The Brighton Aquarium

Brighton Aquarium was the brainchild of Eugenius Birch, the famous engineer and designer of Brighton’s West Pier, who conceived the idea, following a visit to Boulogne Aquarium. Erected on the approach roadway to the Chain Pier, the Aquarium required the construction of a new sea-wall and promenade — Madeira Rd — which was begun in 1869. The whole project was completed in 1872, at a cost of £130,000, and the Aquarium was inaugurated by Prince Arthur that Easter, although there were no exhibits at the time. It was formally opened to the public on August 10 1872 by the mayor, John Cordy Burrows. The new Italianate building extended for about 700 feet along the base of the cliff. The entrance was at the western end, on the site of the Chain Pier’s toll-house, where a wide flight of steps descended into a large courtyard formed by five red-brick arches and terracotta columns. Inside the building, a large entrance hall led into the main aquarium corridor: 224 feet long and lined with large tanks lit from behind to add to the air of mystery. This impressive corridor, with its vaulted ceiling supported by columns of granite and marble decorated with marine capitals, remains the main aquarium hall and is now listed as being of special architectural and historic interest. The central hall housed a 100-foot tank: holding 110,000 gallons, it was the largest display tank in the world at that time. Marine exhibits were not the only attraction — a reading room, restaurant, winter-garden conservatory, smoking room, music conservatory, rockery and cascade were also provided. The roof terrace was completed in the summer of 1874 and a distinctive clock tower, gateway and toll-houses were added by T Boxall that October. In June 1876, the terrace was extended by 180 feet and a roller-skating rink, terrace garden, smoking room, café and music conservatory were all added to the roof.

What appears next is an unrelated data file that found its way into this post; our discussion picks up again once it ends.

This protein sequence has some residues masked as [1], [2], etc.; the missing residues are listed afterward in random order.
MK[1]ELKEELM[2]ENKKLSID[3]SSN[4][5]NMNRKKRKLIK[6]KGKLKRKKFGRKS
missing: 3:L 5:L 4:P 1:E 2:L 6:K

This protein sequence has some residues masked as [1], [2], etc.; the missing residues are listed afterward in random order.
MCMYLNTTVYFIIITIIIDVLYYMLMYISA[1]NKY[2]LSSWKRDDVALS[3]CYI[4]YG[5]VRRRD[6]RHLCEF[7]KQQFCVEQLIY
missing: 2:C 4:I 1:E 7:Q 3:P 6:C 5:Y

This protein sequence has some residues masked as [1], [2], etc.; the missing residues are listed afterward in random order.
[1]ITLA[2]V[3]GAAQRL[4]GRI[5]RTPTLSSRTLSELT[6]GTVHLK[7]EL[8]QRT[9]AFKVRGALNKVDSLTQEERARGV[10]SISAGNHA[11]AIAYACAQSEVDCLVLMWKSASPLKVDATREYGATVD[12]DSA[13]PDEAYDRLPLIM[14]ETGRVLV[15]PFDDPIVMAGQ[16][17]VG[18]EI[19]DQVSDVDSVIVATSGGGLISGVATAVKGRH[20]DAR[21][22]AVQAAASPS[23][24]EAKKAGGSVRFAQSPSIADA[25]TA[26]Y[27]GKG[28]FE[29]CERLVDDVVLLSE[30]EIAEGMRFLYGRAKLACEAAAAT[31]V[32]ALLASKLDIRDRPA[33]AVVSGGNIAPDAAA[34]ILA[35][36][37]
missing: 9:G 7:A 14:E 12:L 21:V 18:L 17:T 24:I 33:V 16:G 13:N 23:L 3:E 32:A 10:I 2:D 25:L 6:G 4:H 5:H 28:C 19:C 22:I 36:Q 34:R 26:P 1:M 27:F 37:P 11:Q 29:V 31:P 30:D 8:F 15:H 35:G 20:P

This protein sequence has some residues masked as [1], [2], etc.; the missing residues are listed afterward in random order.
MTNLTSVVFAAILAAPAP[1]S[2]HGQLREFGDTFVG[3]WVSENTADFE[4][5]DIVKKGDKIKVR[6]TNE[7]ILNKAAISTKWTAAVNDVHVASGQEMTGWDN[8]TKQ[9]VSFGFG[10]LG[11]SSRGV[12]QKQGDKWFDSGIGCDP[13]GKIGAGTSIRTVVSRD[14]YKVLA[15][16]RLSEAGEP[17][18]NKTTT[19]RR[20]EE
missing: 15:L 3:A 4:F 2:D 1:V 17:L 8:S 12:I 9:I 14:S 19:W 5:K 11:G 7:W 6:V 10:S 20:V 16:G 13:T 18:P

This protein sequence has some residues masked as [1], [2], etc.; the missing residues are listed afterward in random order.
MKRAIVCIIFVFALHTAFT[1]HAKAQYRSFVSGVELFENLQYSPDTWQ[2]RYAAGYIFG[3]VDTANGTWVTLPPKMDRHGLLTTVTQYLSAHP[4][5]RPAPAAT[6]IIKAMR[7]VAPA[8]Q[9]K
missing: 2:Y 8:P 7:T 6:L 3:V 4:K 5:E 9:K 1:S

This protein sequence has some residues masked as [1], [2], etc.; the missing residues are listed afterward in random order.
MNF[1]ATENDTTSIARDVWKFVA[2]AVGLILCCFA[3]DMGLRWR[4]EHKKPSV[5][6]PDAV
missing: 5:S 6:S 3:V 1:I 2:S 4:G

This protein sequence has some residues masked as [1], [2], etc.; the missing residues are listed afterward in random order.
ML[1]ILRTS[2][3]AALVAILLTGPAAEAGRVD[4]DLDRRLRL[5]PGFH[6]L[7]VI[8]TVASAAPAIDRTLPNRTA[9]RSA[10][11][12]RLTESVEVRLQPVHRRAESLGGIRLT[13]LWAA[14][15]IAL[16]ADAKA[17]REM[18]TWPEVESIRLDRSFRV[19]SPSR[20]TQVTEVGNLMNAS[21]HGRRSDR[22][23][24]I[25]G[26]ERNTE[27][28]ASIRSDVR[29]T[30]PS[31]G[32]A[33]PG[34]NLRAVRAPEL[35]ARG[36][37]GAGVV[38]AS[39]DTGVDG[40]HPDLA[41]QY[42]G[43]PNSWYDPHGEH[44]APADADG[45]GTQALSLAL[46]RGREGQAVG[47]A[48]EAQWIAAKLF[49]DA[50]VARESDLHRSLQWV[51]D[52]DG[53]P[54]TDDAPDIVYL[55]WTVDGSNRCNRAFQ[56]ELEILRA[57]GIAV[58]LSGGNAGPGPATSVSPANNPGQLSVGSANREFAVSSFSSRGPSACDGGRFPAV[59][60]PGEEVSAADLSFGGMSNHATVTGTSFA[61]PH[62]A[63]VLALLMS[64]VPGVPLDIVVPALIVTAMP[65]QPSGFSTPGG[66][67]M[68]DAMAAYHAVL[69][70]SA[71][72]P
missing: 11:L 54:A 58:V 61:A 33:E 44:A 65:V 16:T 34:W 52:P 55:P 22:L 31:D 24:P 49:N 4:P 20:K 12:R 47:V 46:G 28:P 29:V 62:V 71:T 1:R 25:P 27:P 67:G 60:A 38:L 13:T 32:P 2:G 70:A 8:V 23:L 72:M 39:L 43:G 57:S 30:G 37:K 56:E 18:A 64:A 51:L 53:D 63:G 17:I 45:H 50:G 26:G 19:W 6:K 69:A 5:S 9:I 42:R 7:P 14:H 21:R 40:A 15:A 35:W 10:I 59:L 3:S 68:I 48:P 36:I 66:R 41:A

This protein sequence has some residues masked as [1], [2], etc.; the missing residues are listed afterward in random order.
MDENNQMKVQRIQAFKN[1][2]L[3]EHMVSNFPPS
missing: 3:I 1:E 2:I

The Aquarium proved to be an instant success with the town’s fashionable society and received many royal visitors. Among the early attractions was a large octopus and, in 1877, the first sea-lions arrived; the exhibition of a live Norway lobster in 1874 caused a furore. By 1880, organ recitals were being given twice daily in the hall, while concerts under the direction of William Kuhe were performed in the conservatory. In 1883, lectures and exhibitions were introduced to further stimulate public interest, and in 1889 a dramatic licence for the production of plays was obtained. Sideshows, featuring Krao the Missing Link, The Tiger Lady and The Bear Boy catered to those with more venal tastes. However, enthusiasm for the Aquarium did not last and, by the turn of the century, it was in financial difficulties. In October 1901, the building and business were purchased by the corporation for just £30,000, and Brighton Aquarium was henceforth managed as a municipal enterprise, apart from a brief private letting in 1905 and 1906. The Aquarium’s popularity then rose again, as Brighton’s fortunes in general revived. From 1907 until 1918, a municipal orchestra played in the conservatory, which was renamed the Winter Garden. There were also occasional film shows (from before 1900) and, during WWI, the Winter Garden was briefly known as the Aquarium Kinema; film shows continued until 1939. In 1920, ‘Airship Flights’, promising views from 3,000 feet up, were on offer. In July 1922, Brighton Council gave the Southdown Bus Company permission to convert the building into a bus and coach station, but the plan was unexpectedly withdrawn at a public inquiry.